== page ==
A Martial Artist Fights Her Inner Bully

July 26, 2019 Updated: July 27, 2019

When Theresa Byrne saw “The Karate Kid” as a child, she viewed Mr. Miyagi as an icon to be emulated. She appreciated that he had the ability to fight, but carried himself with a quiet confidence.

As a child, she found herself as the kid who would confront the bully who was abusing a younger or smaller kid.

Byrne became a fourth degree black belt, and practiced taekwondo, krav maga, hapkido, Brazilian jiu jitsu, and Muay Thai. She also practiced three different weapon arts.

Byrne had been practicing for 23 years, until one day she found herself half way through a brick wall.

The Crash

On July 22, 2014, Byrne was running errands when she was rear ended, which broke one of the axles of her car. She tried to hit the brakes, but lost control.

The first thing she thought was that she hoped she wouldn’t hit anyone else. The second thought she had was whether or not she had done everything in life she had been put on earth to do. Then her car slammed through the brick wall.

Something or someone told her that it was not her time yet, and she had more work to do. Byrne woke up in her car, and climbed out. The driver that had hit her was already gone.

Byrne fighting
Theresa Byrne was in a severe car crash. (Courtesy of Paul Minne Photography)

“My first thought was I got to go get the guy,” Byrne told The Epoch Times.

Byrne went to urgent care instead of the hospital because she wasn’t bleeding and she had no broken bones. Doctors told her she didn’t have a concussion, and that she would be sore for a few days.

However, a few days later she realized something was off. She couldn’t figure out how to use her microwave, she couldn’t remember passwords, and she couldn’t tie her martial arts belt. Then she began suffering severe migraines.

“It was like a searing stake through my head,” Byrne recalled.

Traumatic Brain Injury

A month later, she went back to the doctor. They told her she had post concussive syndrome, and that she had to take a week off. Immediately, she felt like she had lost her sense of purpose. She had a 6,000 square foot martial arts studio and 15 employees.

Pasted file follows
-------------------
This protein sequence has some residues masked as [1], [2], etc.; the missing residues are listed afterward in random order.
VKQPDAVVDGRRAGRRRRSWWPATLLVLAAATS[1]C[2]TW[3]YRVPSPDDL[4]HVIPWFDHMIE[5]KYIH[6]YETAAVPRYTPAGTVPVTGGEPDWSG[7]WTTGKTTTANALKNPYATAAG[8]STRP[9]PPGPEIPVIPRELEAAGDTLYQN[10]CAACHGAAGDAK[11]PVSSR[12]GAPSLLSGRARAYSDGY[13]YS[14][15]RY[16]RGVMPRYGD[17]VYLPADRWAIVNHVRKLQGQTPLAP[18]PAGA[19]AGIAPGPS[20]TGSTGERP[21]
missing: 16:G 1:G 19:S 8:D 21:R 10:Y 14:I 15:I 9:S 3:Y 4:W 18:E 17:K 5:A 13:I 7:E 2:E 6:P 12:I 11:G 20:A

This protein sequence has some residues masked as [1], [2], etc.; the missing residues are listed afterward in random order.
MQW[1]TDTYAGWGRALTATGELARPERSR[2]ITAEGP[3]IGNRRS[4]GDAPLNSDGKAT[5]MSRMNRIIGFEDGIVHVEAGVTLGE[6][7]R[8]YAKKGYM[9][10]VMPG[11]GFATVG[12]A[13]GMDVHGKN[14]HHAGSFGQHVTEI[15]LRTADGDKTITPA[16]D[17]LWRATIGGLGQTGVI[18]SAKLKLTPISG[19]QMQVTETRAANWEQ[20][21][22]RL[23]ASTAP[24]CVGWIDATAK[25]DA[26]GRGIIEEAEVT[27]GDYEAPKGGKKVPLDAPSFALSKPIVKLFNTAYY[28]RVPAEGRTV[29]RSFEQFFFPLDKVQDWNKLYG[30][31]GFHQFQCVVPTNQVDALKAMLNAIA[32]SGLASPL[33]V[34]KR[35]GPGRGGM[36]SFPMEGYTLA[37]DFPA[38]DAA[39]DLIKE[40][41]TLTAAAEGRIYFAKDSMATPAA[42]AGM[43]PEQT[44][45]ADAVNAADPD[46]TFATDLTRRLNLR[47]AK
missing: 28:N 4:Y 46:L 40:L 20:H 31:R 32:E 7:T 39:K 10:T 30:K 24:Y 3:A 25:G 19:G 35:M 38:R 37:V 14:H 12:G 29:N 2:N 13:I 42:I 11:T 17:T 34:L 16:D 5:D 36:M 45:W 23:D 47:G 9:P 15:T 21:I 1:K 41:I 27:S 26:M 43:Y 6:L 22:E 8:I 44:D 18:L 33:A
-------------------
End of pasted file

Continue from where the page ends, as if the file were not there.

“I had a lot of dark nights of the soul, questioning my own value. ‘What am I good for? What can I do, if I can’t do what I’ve always done, what can I do?'” Byrne recalled thinking.

Byrne fighting
Theresa Byrne felt herself questioning her own value during her recovery. (Courtesy of Paul Minne Photography)

Then she heard the words that told her: “You have value just because you are.”

One week of low stimulus concussion protocol became three weeks, then a month, three months, and so on. She didn’t know if it would ever end, and the doctors were unsure of her prognosis.

Byrne was subsequently diagnosed with ADHD, neuroendocrine disorder, PTSD, and insomnia. Every time she returned to the doctor, there was another diagnosis.

The Inner Bully

Byrne engaged in cognitive retraining, which helped her work with her brain to improve her cognitive functions. She made a meditation recording of herself telling her that she was healing and would listen to it. Over time, she learned that she had more power than she had previously known.

She also noticed other senses were heightened, and discovered she had emotional amnesia. She was unable to remember the emotions from past experiences.

Byrne also started participating in neurofeedback therapy, and her brain started functioning at higher and higher frequency levels. Furthermore, she underwent neuro-laser therapy that helped her regrow brain tissue.

Byrne with a weapon
Theresa Byrne participated in in a variety of treatments during her recovery. (Courtesy of Paul Minne Photography)

During this process, Byrne experienced what she calls her “inner bully.” This inner bully told her she was broken and that she would never be the same. Unfortunately, she lost her martial arts business and her inner bully kept surfacing.

Byrne combated her inner bully initially by trying to fight it, which took too much energy. She overcame her inner bully by sharing her story, and told herself that even though she was different, she wasn’t worse.

She discovered what she calls her “inner warrior,” which was the part of her that fought for her right to survive and thrive.

“Once you tap into that, there’s a power,” Byrne explained.

Physical and Psychological Self

Byrne is the founder of InPower and is a speaker, author, and holds workshops on how to overcome the inner bully within us all. She also teaches boxing and kickboxing.

The first step is to feel the presence of one’s inner bully, and recognize what it’s making one feel. Then one needs to create an empowering mantra to contend with the inner bully. For example, one can tell themselves that they have been through tougher situations to quash the bully. Furthermore, one needs to declare that they’re capable of achievement.

There are also physical ways to help combat the inner bully. The first step is to stand at attention with good posture so one is physically aligned.

A headshot photo of Byrne
Theresa Byrne developed physical methods to combat the inner bully. (Courtesy of Wendy Jade Photography)

After taking a strong stance, the second step is to take three second inhales because our brains need oxygen. When one is scared, nervous, or mad, the limbic system is over-activated, and dumps chemicals into the body. When one counts, one is able to control one’s breath and hinder the adrenaline overflow.

At this point the brain is in flux, and saying a positive mantra out loud puts something positive back into the mind. These three exercises can be immensely powerful in fighting the inner bully.

“Anybody can start changing their thinking, but you have to be conscious of it, and you have to create this ritual,” Byrne said.

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